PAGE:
B oris Feldman, a partner and securities lawyer with Wilson Sonsini Goodrich & Rosati in Palo Alto, California, defends corporate clients who are sued in class action lawsuits. He describes how companies provided guidance to analysts before adoption of regulation FD: The company held a conference call with analysts to discuss the past quarter. An analyst would ask about projections for the next quarter. The company spokesperson replied that they weren’t discussing projections during the call. After the call ended, the analyst called the CFO (or CEO) and they would engage in a circuitous discussion of the next quarter’s projections. From the CFO’s perspective, the goal was to give the analyst guidance without directly answering questions on forecasts. The resulting conversation was an odd ritual with both parties dancing up to, but not crossing, an invisible line.

“All the rules that had evolved for dealing with analysts are absurd,” Feldman says. “They evolved because management needed to give guidance or else expectations could get out of control. But companies are afraid if they give the guidance transparently and then they miss the quarter’s numbers they’ll get sued by the plaintiff’s securities bar.”

It is this type of “guidance game” that the SEC hopes regulation FD will eliminate. Feldman agrees that the new regulation will force companies to change their practice of guiding analysts’ expectations, but he sees that as a positive development for those affected by the rule. “We (corporate officers) are going to give guidance up front to the whole market, wrap it in the language of the safe harbor so we can’t get sued if we’re wrong and let everybody know at the same time what we think,” he says. “Then, more important, we’ll get rid of these daily temperature checks during the quarter where the analysts call and ask, ‘What’s up?’ We will provide guidance to the whole world at the beginning of the quarter and not update it until the quarter’s over.”

Feldman is advising his clients to stop dispensing intra-quarter guidance to analysts. He notes that the SEC has specifically stated that even telling analysts you expect the quarter’s results to be on track with projections violates regulation FD. To avoid unintentional selective disclosures, companies should put their guidance for the current quarter in the earnings release for the past quarter. For example, the company could state that “for the quarter just beginning we are targeting revenues of x and EPS of y.” Because many businesses’ earnings are unpredictable, the most conservative approach is the safest. “In many industries, companies just don’t know if they will meet projections until late in the third month of a quarter,” Feldman says. As a result, silence in the interim may be the best answer.

The following questions and answers on regulation FD were reprinted and adapted from www.borisfeldman.com :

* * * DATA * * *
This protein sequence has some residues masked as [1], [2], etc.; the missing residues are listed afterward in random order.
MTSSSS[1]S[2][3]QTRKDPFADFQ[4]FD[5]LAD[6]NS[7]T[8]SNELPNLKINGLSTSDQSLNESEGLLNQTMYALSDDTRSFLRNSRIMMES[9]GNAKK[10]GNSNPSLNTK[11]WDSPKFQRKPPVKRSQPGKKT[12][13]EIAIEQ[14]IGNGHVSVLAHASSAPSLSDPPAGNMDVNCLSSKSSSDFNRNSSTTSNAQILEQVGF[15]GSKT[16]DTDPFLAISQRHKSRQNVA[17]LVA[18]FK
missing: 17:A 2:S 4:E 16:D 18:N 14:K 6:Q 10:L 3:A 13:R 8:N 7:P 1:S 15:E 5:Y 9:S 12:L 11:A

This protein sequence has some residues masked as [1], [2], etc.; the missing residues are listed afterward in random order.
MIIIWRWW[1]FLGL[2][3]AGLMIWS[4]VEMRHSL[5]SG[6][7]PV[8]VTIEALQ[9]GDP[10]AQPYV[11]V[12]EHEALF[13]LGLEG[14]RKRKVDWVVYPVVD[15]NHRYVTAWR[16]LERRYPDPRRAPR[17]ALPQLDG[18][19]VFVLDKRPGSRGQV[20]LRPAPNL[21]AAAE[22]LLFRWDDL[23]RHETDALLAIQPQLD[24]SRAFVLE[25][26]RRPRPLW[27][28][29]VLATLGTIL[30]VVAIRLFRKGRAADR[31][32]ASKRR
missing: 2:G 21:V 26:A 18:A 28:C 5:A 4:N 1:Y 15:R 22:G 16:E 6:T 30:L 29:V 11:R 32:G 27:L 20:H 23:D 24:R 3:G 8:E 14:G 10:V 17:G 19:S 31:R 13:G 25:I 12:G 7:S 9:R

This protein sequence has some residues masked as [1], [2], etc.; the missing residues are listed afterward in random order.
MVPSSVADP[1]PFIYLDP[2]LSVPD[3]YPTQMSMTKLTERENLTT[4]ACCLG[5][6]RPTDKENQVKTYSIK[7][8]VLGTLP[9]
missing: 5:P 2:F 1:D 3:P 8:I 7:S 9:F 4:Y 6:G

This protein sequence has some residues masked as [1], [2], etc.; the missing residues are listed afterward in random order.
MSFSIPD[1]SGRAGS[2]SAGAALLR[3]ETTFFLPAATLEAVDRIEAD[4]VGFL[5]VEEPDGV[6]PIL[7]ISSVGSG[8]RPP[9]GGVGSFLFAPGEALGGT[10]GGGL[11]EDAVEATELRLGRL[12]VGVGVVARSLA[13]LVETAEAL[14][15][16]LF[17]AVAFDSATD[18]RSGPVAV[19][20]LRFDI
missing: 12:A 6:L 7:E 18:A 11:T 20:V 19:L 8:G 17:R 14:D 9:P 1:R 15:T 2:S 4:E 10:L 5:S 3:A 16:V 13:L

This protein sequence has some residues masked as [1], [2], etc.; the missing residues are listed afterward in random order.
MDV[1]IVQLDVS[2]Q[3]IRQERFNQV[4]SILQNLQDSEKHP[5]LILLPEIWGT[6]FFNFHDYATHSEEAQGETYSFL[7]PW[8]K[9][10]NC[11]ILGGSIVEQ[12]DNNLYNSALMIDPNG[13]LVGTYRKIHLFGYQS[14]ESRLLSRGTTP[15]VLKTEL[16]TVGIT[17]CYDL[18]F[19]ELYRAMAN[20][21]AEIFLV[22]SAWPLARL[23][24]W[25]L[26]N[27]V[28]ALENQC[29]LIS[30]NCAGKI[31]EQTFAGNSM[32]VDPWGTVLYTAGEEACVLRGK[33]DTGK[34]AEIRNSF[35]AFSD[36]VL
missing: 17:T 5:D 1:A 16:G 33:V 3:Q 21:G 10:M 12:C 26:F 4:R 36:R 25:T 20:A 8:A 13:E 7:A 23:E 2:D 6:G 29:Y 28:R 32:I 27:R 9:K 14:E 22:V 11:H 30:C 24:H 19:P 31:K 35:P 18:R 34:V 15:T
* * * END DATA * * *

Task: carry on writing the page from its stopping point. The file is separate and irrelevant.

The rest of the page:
Q. How will regulation FD change my company’s disclosure practices?

A. Regulation FD is designed to create a level playing field for all investors, large and small. The SEC does not want companies to disclose significant information to the market through securities analysts; developments or expectations that arguably are material must be communicated to all investors transparently and simultaneously. In particular, if your company’s practice is to provide analysts with guidance on expected results, under regulation FD you will need to provide that guidance directly to all investors.

Q. How can we provide guidance in compliance with regulation FD?

A. The simplest model is to put your guidance in a press release (presumably in an earnings release after the end of a quarter). You can then discuss that guidance in a conference call or in one-on-one discussions with analysts, as long as you don’t get into material information that goes beyond what’s been published.

Alternatively, you can provide the information in a conference call if the call has been announced in advance and is readily accessible. For example, the press release preceding the call should include details on how to listen in (either over a conference-call line or by Webcast). Regulation FD deems disclosures made in an open, announced call to be equivalent to a press release.

Q. Can we discharge our disclosure obligations by posting something on our Web site?

A. The SEC is not prepared to say that a Web site posting is as effective a means of dissemination as a release on the news wire or an SEC filing. As investors become more used to checking a company’s Web site for investor information, the SEC’s views could evolve. A company may be able to discharge its regulation FD obligations by promptly posting a transcript of a conference call (including Qs&As) on its Web site, as long as the company had disclosed that it would do so in the press release that preceded the call. (Note: If the company does post on the Web, it should provide a direct link to the cautionary disclosures that had merely been referred to in the oral presentation.

Q. What should we do if we make a mistake?

A. If you make a disclosure that you think is not material, but the market reaction suggests otherwise, you are required to issue a press release containing the disclosure within 24 hours.

Q. What are the consequences of violating regulation FD?

A. The SEC explicitly stated that regulation FD does not create a private right of action; that is, class action plaintiffs’ lawyers can’t sue you for violating it. The SEC can commence an enforcement proceeding against you (either administratively or in federal court) for engaging in selective disclosure. The selective disclosure must have been reckless or intentional to justify relief. The SEC will be looking for egregious examples to bring as test cases.

For More Info

For more news and updates of Regulation FD and how to navigate through the new environment, see the bulletin board on www.nyssa.org , the Web site for the New York Society of Security Analysts, Inc.